Osteogenesis imperfecta

Handlebar deformity is acquired.

Cornelia de Lange syndrome

(see Table 5.50 )

Schneckenbecken dysplasia

Snail-shaped ilia, flat acetabular roofs, handle-bar clavicles, hypoplastic scapula, dumbbell-shaped very short long bones, wide fibula, and round vertebral bodies.

Hypoplastic vertebral bodies with relatively well-preserved posterior arches.

Fig. 5.13 Handlebar deformity of the clavicles.
Fig. 5.14a, b Campomelic dysplasia with hypoplastic scapulae and cervical vertebral bodies (a) and bowing of the extremities, dislocated hips, deficient ossification of the pubis, and hypoplastic fibulae and tibiae (b).

Table 5.13 Clavicle: pseudarthrosis




Posttraumatic pseudarthrosis

Continued lucency through the fracture with smooth fracture margins and adjacent sclerosis beyond when healing with union is expected. Exuberant callus formation without bridging.

Nonunion common in fractures that occur distal to the coracoclavicular ligament attachment.


Defect in the middle clavicle with no callus formation. Ends may be sclerotic and tapered.

Usually seen within 2 wk after birth. Right clavicle involved. Left clavicle if dextrocardia.

Cleidocranial dysplasia

Fig. 5.15a–d

Hypoplastic or absent clavicles: often central portion of the clavicle is absent with rudimentary medial and lateral portions remaining.

Clavicle findings may be confused with congenital pseudarthrosis.

Fig. 5.15a–d Cleidocranial dysplasia. (a) Hypoplastic clavicles and spinous processes. (b–d) Nonossification of the majority of the skull, pubic, and ischial bones.

Table 5.14 Clavicle: hypoplasia or absence




Posttraumatic osteolysis

Fig. 5.10, p. 499

Fig. 5.11, p. 499

(see Table 5.11 )

Postsurgical resection

Fig. 5.16

Destructive process

Tumor, infection.

Trisomy 13 and 18

Osteogenesis imperfecta

Slender, osteoporotic, and hypoplastic clavicles.

± Fracture with exuberant callus formation.

Cleidocranial dysplasia

Fig. 5.15a–d

(see Table 5.13 )

Cardiomelic syndrome (Holt-Oram syndrome)

Hypoplastic clavicles with bulbous ends (handlebar).

Otopalatodigital spectrum (e.g., Melnick-Needles syndrome)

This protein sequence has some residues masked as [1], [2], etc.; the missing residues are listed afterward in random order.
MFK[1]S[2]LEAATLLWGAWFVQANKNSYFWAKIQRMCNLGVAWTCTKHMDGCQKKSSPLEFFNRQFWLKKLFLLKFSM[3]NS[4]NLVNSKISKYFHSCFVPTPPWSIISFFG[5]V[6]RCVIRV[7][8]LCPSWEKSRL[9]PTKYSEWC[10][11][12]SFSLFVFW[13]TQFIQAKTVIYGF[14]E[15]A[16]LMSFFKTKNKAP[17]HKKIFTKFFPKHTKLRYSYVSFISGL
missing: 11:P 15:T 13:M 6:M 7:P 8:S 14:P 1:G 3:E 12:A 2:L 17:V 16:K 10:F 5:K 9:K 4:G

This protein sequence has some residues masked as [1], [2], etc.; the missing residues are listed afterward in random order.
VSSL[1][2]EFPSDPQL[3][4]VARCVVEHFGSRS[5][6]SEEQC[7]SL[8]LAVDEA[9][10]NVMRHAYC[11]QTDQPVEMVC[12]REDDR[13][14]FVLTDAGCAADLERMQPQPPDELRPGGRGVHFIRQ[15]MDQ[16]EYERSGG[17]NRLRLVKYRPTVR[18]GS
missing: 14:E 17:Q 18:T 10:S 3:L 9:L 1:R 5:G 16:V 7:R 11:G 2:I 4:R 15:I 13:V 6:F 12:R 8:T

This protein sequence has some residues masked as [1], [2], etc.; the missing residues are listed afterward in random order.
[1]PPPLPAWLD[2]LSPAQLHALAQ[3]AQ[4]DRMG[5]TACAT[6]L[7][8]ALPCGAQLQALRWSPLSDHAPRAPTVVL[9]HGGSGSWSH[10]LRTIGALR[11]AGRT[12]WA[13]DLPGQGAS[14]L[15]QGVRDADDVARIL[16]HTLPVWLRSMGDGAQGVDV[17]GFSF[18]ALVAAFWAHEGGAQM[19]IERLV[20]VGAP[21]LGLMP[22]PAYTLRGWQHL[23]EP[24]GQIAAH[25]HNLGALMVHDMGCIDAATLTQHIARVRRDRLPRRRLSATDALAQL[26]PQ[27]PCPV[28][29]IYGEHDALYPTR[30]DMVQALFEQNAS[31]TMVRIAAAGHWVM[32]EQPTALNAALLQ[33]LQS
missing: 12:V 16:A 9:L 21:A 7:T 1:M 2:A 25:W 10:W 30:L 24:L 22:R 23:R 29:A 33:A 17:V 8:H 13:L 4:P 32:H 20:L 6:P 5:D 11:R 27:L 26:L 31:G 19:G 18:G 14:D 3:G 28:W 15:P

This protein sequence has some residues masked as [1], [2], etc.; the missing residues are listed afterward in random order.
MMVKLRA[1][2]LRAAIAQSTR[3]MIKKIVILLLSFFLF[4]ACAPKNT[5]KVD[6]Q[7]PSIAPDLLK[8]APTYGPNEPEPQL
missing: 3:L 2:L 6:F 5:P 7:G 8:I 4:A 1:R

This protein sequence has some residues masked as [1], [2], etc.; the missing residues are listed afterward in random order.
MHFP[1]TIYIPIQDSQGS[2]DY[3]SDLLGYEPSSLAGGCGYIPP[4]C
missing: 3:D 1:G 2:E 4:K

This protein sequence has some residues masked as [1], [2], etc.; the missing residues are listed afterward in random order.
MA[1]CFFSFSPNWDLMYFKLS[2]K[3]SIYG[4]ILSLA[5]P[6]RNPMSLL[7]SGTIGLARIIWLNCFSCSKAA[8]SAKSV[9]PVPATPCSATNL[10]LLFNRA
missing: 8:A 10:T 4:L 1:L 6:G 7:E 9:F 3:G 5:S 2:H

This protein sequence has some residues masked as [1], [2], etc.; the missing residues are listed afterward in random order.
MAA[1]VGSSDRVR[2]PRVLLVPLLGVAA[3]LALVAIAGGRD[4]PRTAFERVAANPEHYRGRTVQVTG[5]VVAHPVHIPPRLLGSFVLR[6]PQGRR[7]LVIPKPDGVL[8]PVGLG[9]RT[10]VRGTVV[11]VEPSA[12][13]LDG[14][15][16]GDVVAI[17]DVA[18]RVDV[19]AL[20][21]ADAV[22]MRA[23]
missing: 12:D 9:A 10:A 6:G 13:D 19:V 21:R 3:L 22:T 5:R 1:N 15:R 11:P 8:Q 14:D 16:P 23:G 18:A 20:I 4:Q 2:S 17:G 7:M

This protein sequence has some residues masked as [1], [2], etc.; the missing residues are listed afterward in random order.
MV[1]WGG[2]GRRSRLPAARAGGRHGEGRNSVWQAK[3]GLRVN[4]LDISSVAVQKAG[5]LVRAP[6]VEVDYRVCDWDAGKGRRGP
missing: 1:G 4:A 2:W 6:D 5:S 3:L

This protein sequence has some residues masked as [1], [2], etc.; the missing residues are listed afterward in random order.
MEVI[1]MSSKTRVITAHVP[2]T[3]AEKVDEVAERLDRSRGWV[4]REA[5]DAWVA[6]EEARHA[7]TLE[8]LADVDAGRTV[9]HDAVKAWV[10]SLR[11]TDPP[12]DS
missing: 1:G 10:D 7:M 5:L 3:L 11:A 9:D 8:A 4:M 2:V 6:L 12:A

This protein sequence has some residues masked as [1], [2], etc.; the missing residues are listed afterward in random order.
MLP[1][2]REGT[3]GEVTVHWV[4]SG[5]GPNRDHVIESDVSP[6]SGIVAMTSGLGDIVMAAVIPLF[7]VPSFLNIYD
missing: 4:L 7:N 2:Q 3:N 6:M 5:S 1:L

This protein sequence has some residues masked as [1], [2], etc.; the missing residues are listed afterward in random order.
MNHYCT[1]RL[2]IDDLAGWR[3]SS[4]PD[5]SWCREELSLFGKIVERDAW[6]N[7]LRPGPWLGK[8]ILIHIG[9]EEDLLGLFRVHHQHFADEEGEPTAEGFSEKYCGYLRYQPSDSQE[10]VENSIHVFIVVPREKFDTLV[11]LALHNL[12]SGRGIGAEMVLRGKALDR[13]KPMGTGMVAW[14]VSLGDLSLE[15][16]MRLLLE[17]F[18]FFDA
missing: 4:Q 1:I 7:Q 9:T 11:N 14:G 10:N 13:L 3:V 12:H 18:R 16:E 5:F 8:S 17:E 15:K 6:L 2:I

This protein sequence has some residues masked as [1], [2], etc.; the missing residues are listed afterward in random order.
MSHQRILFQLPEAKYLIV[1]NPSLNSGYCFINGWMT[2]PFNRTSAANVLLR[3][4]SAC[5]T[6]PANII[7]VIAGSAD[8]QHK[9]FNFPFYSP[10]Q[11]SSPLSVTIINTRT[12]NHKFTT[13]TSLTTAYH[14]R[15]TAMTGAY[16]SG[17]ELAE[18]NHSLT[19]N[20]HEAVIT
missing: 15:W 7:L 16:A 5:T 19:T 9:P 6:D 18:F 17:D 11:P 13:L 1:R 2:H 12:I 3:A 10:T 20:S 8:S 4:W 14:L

(see Table 5.26 )

Scoliosis, joint subluxations, long fingers and toes.

Focal dermal hypoplasia (Goltz syndrome)

Syndactyly, polydactyly, camptodactyly, and skeletal absence deformities.


Generalized bone sclerosis and mild modeling deformity of the bones.

Short-limbed dwarfism with generalized increase in bone density. Acroosteolysis. Brittle bones.


Usually distal portion of clavicle affected.

Absent due to fibrosis. Rare: 1 in 8 million. Infant with an “old man appearance.” Generalized skeletal hypoplasia. Small mandible and face.

Fig. 5.16 Postsurgical resection. Postsurgical appearance of the medial right clavicle (arrow) after resection of Ewing sarcoma.

Table 5.15 Clavicle: congenital, genetic, and syndromic diseases that may alter the clavicle





Generalized osteopenia and coarse trabecular pattern in the intramedullary cavity.

Myeloid hyperplasia produces the radiographic findings that commonly involve the clavicle.

Turner syndrome

Short, premature fusion of manubriosternal junction or mesosternum, decreased ratio of sternal body to manubrium, two ossification centers, bowing, mild pectus excavatum.

(see Table 5.30 )

Poland syndrome

Absence of the pectoralis major muscle and syndactyly.

Other associated chest wall abnormalities: deformity of the sternum, absence or atrophy of the second to fifth ipsilateral ribs and other chest wall muscles, aplasia of the ipsilateral breast or nipple, and simian crease of the affected extremity.

Cleidocranial dysplasia

Fig. 5.15a–d, p. 502

Hypoplastic or absent clavicles: often central portion of the clavicle is absent with rudimentary medial and lateral portions remaining.

Delayed ossification of the pubic bones. Increased shoulder joint mobility. Delayed closure of the anterior fontanelle.

Primary hyperoxaluria (oxalosis)

Sclerosis and bulbous deformity of the me-dial ends (drumstick clavicles). Osteoporosis in the early phase and diffuse bone sclerosis in the advanced stage. Subchondral sclerosis in the long bones. Metaphyseal sclerosis, dense epiphyses.

Growing ends of bones show bulbous enlargement. Pathologic fractures are common. Growth disturbance and increased incidence of urinary calculi due to hyperoxaluria.

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Jul 12, 2020 | Posted by in PEDIATRIC IMAGING | Comments Off on Chest Wall: Clavicle